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Collapsible Lists

By Kae Verens

This article is about a very simple method to write collapsible lists that work in every browser. By "work", I do not mean that the lists will collapse in every browser, but that in browsers with the right capability, they will, and in browsers without the ability, they will be simply expanded.

I have always had a problem with large scripts, and almost every DHTML effect I have seen online was accompanied by huge scripts designed to cater for the most obscure configurations on browsers - detecting whether the browser is IE, Netscape, or Opera, for example. Usually, these scripts are broken easily in every browser by simply turning JavaScript off.

The method I subscribe to, though, is to design as if for non-JavaScript browsers, then add your JavaScript as an addendum - an afterthought.

Example

Let's say you had a huge list of options that you wished your visitor to pick from. The list was broken into categories. Let's say the example was a questionnaire and you had to select what kind of website your own site was. A short part of the list might be:

  • Hobbies
    • Contact Juggling
    • Juggling
    • Magic
    • Skateboards
  • Arts
    • Mime
    • Painting
    • Poetry
    • Sculpture

This, on it's own, is quite large for a single question, and it's only two subjects of a possible load.

The simple solution is to collapse the list where possible, allowing the reader to navigate the list much more easily:

  • [+]Hobbies
    • Contact Juggling
    • Juggling
    • Magic
    • Skateboards
  • [+]Arts
    • Mime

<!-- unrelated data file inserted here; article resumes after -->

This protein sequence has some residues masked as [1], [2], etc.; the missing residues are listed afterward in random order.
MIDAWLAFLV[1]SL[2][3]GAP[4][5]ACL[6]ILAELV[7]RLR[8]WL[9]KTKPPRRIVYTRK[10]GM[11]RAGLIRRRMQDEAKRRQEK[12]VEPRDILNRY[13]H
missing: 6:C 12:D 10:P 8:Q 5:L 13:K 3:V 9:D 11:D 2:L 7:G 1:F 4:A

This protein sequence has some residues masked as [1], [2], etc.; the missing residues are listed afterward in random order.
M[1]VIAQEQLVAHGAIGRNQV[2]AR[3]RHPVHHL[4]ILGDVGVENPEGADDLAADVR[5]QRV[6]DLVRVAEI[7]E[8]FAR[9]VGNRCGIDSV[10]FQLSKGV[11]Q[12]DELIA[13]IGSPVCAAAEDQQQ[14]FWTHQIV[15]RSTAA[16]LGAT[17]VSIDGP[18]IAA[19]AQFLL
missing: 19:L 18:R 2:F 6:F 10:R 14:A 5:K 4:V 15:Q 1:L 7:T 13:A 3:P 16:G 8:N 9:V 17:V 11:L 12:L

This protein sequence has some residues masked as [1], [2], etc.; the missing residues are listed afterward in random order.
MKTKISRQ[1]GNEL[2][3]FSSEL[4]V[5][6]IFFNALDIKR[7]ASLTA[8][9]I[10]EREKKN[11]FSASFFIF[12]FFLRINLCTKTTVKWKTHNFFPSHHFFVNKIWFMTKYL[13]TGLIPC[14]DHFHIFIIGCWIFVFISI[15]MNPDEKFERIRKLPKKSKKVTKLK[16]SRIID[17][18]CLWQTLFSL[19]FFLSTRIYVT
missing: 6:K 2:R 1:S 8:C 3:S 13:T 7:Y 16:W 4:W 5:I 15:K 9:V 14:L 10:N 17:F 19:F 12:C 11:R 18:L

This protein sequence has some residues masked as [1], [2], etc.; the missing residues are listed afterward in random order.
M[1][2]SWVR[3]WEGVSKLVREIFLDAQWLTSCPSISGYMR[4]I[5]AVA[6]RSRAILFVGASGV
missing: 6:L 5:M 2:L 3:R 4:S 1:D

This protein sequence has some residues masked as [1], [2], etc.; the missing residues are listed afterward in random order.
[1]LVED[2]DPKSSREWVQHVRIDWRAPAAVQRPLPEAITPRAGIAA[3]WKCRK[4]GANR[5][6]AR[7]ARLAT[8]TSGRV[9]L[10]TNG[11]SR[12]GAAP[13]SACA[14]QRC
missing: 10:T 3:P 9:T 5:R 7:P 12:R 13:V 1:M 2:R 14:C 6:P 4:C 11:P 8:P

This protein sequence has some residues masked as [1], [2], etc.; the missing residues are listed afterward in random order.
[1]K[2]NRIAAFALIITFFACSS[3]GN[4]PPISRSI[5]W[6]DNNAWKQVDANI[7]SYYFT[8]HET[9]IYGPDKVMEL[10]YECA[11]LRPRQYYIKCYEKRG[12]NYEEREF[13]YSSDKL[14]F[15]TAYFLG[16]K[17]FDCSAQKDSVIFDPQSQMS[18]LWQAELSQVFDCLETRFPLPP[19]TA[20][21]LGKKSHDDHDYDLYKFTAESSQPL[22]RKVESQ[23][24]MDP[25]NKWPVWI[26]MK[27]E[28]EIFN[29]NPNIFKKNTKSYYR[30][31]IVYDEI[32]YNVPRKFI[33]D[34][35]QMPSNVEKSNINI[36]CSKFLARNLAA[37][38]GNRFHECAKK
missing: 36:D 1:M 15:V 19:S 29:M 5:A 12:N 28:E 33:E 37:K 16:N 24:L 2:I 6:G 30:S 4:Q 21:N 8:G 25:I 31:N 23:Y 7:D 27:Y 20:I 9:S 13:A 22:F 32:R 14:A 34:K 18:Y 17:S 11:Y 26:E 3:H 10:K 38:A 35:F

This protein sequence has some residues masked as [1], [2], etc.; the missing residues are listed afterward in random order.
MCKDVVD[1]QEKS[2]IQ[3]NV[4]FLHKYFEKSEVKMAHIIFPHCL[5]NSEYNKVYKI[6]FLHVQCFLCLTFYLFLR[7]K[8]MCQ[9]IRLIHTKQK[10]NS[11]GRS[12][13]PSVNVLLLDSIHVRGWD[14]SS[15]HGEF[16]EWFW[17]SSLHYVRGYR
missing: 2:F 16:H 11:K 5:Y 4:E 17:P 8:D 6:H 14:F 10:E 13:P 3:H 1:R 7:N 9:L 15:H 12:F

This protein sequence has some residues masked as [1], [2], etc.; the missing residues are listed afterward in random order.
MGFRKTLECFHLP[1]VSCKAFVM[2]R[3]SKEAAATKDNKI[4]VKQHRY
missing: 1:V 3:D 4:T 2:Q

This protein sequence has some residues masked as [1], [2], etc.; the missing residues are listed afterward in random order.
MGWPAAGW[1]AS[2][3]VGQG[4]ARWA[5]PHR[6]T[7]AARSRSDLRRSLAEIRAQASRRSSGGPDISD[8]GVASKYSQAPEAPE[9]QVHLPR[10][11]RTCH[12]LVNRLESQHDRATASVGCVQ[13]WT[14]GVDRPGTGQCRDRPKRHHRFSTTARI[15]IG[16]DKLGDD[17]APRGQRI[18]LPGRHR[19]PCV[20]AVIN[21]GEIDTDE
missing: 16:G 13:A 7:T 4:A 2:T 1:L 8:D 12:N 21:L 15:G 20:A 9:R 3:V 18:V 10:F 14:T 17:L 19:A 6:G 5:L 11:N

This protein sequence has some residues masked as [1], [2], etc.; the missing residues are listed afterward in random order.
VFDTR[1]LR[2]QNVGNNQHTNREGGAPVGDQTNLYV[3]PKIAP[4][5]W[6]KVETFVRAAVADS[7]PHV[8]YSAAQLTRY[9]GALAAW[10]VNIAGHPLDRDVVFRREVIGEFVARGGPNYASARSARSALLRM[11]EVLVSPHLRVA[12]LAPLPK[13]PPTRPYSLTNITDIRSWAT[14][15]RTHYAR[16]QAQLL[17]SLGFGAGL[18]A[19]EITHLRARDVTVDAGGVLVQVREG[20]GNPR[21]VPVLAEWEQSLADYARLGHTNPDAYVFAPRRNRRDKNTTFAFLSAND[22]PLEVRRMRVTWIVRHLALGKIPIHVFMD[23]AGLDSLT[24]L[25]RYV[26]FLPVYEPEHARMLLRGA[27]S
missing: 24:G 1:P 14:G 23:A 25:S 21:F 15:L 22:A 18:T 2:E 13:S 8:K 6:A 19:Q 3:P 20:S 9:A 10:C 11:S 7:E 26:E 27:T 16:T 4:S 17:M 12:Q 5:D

• Painting
    • Poetry
    • Sculpture

In the above example, a non-JavaScript (or non-DOM) browser will show the expanded list, but a compliant browser will collapse the list into an easily navigable tree. In either case, there will be the '[+]' - there is a way around that, but it's beyond the scope of this short article.

How Does It Work

How does it work, I hear you say? Simple. The trees are composed of an unordered list containing two other unordered lists. All we do is manipulate the 'display' property of the contained lists.

Code of a sample collapsible list might include this:

<ul>
  <li><a href="javascript:cl_expcol('ex3');">[+]</a>Arts
    <ul id="ex3">
      <li>Mime</li>
      <li>Painting</li>
      <li>Poetry</li>
      <li>Sculpture</li>
    </ul>
  </li>
</ul>

Which would then render as this:

Note that the inner <ul> is given an id, which is used in the '[+]' link. This is passed to the function cl_expcol:

var dge=document.getElementById;
function cl_expcol(a){
  if(!dge)return;
    document.getElementById(a).style.display = 
      (document.getElementById(a).style.display=='none')?
      'block':'none';
}

This code simply switches the state of the referred element between 'none' (invisible) and 'block' (visible). Easy! dge is set outside the function so that it can be used in other functions as well; it checks that the browser can handle document.getElementById calls - if it can't, then the function returns without doing anything.

How Do I Collapse All?

Obviously, the desired initial condition is that all collapsible lists begin as collapsed. There is a long way to do this, and a short way. Let's take the short way - the long way can be described at some other time.

The simplest way to do this is to name every collapsible list in a linear fashion - 'ex1', 'ex2', 'ex3', etc, then write a function to run through each of these one by one until the referred to element does not exist (it runs out of collapsible lists). No sooner said than done:

function cl_colall(){
  if(!dge)return;
  for(i=1;document.getElementById('ex'+i);i++){
    document.getElementById('ex'+i).style.display='none';
  }
}

Simple place "onload='cl_colall()'" in the <body> of your document, and you're set.

Where Is This Used?

So far, I have only seen this method in use on three sites - of which I am active in all of them... in the webworks.ie site, it is part of a website questionnaire as described above. In contactjuggling.org, I use it to help organise the forum threads a bid more handily, and at kverens.contactjuggling.org, I use it in the menu (click to a second page first - JavaScript detection thing).

I hope you find this useful. Further advancements of the code that might be done include having a specified thread opened by default, "expand all" ability (for a specified tree), and more autonomic coding, but that's well beyond the scope of this small article.